Saturday, May 23, 2015

False Tales Of Woe Lead To Consent Disbarment

An Illinois attorney has filed a motion for disbarment by consent on the following admitted facts

In 2011, Respondent represented Staples the Office Superstore East (a subsidiary of Staples, Inc.; hereafter, "Staples"), the defendant in a personal injury action filed in Indiana state court by Max Jackson ("Jackson"). In the course of discovery, Jackson filed a motion for sanctions alleging that Respondent’s client, Staples, had failed to fully respond to a request for production of documents and interrogatories. Respondent filed a response in which he claimed, in part, that his mother had been "killed in a violent car accident in the state of Colorado," that she perished from "the fire and smoke inhalation from the resulting conflagration," and that Respondent "was left scrambling between Indiana, Colorado and Idaho for weeks trying to get his mother buried, her estate resolved and her pets adopted." Respondent’s statements were false, and he knew they were false, since his mother had neither died nor been involved in a car accident, and Respondent had not been "left scrambling between Indiana, Colorado and Idaho" to resolve his mother’s affairs.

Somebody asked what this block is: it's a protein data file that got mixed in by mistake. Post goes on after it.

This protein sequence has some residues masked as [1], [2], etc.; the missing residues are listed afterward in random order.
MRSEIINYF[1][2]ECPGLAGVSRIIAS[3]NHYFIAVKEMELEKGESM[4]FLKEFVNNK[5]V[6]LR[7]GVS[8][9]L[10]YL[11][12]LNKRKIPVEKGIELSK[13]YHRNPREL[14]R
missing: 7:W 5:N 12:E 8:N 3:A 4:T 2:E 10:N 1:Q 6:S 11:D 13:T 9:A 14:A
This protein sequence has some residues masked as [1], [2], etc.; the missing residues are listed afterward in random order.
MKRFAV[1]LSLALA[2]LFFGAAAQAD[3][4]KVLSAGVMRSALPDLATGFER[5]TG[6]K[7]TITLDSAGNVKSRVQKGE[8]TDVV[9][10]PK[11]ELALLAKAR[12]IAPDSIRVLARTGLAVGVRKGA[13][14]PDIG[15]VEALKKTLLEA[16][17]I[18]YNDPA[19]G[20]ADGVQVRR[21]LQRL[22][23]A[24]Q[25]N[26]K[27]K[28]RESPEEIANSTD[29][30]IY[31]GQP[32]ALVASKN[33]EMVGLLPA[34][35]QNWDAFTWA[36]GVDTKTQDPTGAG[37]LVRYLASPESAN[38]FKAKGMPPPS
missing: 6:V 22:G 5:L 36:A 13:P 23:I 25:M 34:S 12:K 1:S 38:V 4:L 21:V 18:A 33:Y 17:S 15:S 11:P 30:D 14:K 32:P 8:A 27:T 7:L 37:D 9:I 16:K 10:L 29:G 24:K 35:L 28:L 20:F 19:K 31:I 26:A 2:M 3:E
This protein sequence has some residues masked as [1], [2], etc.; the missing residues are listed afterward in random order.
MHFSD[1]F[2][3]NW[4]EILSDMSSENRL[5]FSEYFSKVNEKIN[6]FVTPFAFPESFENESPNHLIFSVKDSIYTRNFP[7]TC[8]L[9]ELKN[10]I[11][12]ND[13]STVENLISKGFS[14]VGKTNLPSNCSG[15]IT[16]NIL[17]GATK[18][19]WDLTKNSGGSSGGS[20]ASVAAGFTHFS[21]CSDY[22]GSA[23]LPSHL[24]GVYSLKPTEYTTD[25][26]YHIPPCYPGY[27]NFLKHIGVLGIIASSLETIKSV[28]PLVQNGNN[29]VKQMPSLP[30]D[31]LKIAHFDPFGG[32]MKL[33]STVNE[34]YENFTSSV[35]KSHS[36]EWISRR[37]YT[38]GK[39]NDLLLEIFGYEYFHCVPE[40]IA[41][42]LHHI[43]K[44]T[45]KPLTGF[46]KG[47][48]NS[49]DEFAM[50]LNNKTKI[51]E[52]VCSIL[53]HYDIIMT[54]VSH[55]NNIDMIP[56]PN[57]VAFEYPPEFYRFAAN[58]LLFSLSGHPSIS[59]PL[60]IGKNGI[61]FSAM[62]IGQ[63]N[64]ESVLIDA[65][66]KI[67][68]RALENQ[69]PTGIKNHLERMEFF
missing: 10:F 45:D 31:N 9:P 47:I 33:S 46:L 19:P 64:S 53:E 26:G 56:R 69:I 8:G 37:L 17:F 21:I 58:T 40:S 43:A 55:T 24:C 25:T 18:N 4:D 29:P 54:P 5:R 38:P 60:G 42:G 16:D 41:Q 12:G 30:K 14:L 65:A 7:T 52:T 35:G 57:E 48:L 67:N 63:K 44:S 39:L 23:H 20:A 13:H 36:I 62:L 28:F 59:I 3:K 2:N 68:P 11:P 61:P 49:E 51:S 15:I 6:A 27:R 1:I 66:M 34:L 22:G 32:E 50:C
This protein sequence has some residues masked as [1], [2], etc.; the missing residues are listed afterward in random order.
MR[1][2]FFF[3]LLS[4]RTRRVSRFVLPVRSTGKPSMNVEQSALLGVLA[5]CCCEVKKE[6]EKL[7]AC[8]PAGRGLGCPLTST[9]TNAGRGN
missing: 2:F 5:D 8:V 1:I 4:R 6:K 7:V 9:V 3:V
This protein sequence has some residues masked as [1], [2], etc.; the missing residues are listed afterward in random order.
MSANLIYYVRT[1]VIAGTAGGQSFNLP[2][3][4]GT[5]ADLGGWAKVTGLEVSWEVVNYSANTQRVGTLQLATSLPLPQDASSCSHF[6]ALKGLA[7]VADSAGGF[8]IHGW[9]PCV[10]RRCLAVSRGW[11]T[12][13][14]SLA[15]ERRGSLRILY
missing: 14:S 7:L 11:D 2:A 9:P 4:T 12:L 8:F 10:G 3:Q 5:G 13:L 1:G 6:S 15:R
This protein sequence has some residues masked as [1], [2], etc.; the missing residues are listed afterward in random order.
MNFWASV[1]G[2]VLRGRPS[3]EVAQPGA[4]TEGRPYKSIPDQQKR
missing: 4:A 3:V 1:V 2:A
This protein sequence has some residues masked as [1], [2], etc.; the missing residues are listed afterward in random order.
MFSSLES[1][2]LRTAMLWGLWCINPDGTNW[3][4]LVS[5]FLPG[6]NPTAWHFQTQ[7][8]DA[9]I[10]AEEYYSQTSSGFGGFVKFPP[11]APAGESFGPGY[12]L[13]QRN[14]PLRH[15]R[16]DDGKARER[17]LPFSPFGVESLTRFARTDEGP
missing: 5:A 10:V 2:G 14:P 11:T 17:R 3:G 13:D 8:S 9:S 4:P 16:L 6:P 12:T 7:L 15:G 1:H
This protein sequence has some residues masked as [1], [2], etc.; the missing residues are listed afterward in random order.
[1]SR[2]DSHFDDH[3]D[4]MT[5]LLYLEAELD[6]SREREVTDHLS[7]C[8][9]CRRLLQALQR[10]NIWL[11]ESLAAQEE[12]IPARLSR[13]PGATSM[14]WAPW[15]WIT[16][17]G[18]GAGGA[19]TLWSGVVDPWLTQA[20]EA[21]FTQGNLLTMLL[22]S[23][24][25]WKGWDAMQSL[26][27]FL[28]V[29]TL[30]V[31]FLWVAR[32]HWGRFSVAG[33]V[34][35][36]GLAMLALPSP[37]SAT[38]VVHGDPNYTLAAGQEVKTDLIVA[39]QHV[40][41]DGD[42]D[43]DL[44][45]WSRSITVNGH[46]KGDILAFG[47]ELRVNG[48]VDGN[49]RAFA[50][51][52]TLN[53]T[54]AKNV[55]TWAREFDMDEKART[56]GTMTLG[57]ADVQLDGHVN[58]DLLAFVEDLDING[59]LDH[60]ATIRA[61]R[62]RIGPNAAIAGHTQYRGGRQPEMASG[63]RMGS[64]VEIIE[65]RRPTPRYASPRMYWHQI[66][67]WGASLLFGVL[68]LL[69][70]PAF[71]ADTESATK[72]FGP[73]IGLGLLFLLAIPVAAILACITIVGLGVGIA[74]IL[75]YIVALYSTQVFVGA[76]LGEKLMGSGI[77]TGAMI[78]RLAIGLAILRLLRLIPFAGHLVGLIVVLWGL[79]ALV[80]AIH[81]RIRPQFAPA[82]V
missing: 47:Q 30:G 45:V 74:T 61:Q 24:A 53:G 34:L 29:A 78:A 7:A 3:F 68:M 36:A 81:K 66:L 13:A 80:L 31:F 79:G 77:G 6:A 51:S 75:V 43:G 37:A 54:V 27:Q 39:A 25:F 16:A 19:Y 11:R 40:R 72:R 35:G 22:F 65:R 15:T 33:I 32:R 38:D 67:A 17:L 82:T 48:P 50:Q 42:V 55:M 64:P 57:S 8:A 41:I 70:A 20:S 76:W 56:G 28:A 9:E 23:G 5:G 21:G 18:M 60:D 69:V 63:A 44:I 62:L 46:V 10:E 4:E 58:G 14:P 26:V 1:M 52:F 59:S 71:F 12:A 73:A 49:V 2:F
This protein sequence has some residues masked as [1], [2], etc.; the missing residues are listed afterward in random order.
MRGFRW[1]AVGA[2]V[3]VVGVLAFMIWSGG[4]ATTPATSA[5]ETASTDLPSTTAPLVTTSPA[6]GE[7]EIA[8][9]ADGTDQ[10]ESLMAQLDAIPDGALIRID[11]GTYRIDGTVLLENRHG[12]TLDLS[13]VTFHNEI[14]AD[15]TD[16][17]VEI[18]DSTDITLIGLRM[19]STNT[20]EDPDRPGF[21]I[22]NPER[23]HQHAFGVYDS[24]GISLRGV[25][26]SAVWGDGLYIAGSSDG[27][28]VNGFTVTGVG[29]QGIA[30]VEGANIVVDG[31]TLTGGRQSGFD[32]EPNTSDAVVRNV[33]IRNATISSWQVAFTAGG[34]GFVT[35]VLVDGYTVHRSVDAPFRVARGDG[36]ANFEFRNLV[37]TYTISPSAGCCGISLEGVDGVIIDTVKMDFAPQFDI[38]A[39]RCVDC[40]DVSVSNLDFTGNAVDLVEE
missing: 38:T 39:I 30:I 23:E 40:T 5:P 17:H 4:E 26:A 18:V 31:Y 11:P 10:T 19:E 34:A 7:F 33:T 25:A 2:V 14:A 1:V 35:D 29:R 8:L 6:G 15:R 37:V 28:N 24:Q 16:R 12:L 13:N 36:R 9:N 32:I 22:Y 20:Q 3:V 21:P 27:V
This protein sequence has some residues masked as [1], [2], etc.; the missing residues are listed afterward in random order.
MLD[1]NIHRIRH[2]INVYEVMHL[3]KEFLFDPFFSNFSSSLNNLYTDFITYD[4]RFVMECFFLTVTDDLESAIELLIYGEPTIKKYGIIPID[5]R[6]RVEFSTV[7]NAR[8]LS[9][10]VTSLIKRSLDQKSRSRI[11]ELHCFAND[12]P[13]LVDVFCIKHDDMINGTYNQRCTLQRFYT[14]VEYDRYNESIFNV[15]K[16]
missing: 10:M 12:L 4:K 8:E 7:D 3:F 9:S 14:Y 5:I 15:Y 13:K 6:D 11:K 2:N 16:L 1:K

In 2011, Respondent represented Reed & Company, P.C. ("Reed"), the defendant in a civil lawsuit filed in Indiana state court by Wabash Center, Inc. ("Wabash"). After Wabash filed a motion for partial summary judgment, the court set the matter for hearing on that motion. On the date of the scheduled hearing, Respondent filed an emergency motion requesting that the hearing be continued, based on his representation that the day before, he had been diagnosed with "double pneumonia" and sent to the emergency room. Respondent’s statements were false, and Respondent knew they were false, as Respondent had not been sent to the emergency room with pneumonia, and in fact, he had billed his client Reed for time spent preparing a summary judgment motion on Reed’s behalf during the time period that he purportedly was incapacitated.

The motion admits a host of ethics violations. (Mike Frisch)

Bar Discipline & Process | Permalink

TrackBack URL for this entry:

Listed below are links to weblogs that reference False Tales Of Woe Lead To Consent Disbarment:


Post a comment